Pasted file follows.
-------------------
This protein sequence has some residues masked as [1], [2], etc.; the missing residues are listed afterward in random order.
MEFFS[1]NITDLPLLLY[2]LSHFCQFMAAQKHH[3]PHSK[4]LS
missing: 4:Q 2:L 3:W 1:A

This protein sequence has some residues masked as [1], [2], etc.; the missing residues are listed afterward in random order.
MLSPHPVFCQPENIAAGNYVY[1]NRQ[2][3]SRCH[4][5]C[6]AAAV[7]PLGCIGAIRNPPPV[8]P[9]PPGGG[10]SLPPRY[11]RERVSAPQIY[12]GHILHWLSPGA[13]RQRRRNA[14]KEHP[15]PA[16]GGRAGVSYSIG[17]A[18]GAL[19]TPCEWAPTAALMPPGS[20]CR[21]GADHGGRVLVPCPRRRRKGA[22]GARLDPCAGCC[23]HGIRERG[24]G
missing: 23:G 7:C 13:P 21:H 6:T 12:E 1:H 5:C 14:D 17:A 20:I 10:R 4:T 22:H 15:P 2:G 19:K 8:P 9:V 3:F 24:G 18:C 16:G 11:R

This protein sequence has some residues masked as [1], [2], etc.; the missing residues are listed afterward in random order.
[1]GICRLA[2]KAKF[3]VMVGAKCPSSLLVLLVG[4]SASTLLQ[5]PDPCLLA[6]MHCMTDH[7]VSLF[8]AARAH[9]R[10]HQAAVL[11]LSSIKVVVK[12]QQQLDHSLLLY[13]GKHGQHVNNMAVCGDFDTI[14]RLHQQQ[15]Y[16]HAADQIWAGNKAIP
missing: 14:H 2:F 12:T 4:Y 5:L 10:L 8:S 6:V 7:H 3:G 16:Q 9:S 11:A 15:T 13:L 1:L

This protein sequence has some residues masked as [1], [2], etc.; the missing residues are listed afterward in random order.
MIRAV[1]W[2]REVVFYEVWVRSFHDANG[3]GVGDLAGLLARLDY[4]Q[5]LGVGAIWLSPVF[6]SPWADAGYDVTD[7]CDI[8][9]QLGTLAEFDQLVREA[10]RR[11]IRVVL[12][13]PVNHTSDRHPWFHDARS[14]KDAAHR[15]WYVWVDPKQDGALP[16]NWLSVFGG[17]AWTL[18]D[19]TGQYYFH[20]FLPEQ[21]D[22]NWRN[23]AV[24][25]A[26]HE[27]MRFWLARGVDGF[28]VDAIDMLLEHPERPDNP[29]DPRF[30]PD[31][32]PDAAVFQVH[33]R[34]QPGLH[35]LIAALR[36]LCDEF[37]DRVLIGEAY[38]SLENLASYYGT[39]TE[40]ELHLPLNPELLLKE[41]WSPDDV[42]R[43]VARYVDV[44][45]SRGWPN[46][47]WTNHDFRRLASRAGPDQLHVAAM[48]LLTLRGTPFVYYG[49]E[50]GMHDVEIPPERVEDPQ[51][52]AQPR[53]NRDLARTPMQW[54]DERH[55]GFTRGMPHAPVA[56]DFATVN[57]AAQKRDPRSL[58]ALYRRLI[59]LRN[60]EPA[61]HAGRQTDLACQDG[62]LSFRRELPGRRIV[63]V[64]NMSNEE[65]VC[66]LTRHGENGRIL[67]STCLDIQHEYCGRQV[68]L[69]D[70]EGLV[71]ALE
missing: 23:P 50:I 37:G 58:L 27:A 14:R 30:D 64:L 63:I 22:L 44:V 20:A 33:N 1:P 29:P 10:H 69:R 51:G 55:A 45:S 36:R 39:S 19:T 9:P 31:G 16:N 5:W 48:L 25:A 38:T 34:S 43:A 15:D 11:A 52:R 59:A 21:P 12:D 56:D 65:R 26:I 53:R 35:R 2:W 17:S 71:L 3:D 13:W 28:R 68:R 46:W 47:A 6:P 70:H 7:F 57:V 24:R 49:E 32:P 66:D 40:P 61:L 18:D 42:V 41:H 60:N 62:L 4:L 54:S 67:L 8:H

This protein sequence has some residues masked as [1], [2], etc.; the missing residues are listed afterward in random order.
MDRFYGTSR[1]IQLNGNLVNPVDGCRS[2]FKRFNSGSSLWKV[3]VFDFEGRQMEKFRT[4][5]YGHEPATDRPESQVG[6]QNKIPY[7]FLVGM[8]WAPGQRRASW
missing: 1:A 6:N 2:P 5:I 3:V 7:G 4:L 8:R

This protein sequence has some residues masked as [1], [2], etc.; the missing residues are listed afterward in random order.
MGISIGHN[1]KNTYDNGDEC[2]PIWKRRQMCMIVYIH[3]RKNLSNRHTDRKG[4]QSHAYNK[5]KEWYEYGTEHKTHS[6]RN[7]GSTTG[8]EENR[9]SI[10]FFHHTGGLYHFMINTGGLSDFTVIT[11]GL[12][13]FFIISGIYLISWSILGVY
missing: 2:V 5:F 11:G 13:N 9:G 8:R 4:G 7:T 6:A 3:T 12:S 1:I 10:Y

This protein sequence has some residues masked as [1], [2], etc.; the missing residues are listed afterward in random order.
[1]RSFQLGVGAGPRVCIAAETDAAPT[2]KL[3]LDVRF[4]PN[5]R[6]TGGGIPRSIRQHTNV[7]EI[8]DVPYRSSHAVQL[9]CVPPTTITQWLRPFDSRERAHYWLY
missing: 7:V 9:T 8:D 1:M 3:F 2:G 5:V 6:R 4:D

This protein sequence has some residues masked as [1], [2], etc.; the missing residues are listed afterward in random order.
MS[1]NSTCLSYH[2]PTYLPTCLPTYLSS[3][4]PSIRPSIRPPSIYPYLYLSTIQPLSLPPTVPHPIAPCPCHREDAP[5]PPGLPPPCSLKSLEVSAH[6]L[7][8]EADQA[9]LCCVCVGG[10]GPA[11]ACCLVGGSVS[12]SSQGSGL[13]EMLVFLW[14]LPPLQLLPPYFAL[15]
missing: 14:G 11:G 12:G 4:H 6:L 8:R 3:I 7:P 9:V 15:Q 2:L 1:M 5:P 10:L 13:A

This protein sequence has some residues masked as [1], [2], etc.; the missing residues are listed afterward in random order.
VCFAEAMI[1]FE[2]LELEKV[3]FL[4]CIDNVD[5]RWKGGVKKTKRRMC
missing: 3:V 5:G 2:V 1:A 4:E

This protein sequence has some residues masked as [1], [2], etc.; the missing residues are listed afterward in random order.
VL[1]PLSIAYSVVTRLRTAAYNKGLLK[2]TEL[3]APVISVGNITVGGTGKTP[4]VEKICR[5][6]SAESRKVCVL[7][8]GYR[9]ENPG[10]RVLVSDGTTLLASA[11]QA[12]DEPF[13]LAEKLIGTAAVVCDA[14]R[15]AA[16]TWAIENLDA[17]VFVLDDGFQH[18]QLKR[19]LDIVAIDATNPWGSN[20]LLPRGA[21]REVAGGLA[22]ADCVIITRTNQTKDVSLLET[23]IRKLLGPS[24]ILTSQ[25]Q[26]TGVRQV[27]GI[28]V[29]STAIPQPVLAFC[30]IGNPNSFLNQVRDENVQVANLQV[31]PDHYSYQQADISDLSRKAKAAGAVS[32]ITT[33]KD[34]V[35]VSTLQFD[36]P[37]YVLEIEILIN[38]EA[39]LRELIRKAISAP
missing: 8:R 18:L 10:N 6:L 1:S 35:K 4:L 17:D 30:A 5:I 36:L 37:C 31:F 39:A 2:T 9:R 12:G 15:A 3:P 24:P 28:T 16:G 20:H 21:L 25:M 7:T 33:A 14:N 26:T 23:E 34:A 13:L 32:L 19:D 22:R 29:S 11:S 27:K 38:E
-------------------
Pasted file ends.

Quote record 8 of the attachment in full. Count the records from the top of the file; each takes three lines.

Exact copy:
This protein sequence has some residues masked as [1], [2], etc.; the missing residues are listed afterward in random order.
MS[1]NSTCLSYH[2]PTYLPTCLPTYLSS[3][4]PSIRPSIRPPSIYPYLYLSTIQPLSLPPTVPHPIAPCPCHREDAP[5]PPGLPPPCSLKSLEVSAH[6]L[7][8]EADQA[9]LCCVCVGG[10]GPA[11]ACCLVGGSVS[12]SSQGSGL[13]EMLVFLW[14]LPPLQLLPPYFAL[15]
missing: 14:G 11:G 12:G 4:H 6:L 8:R 3:I 7:P 9:V 15:Q 2:L 1:M 5:P 10:L 13:A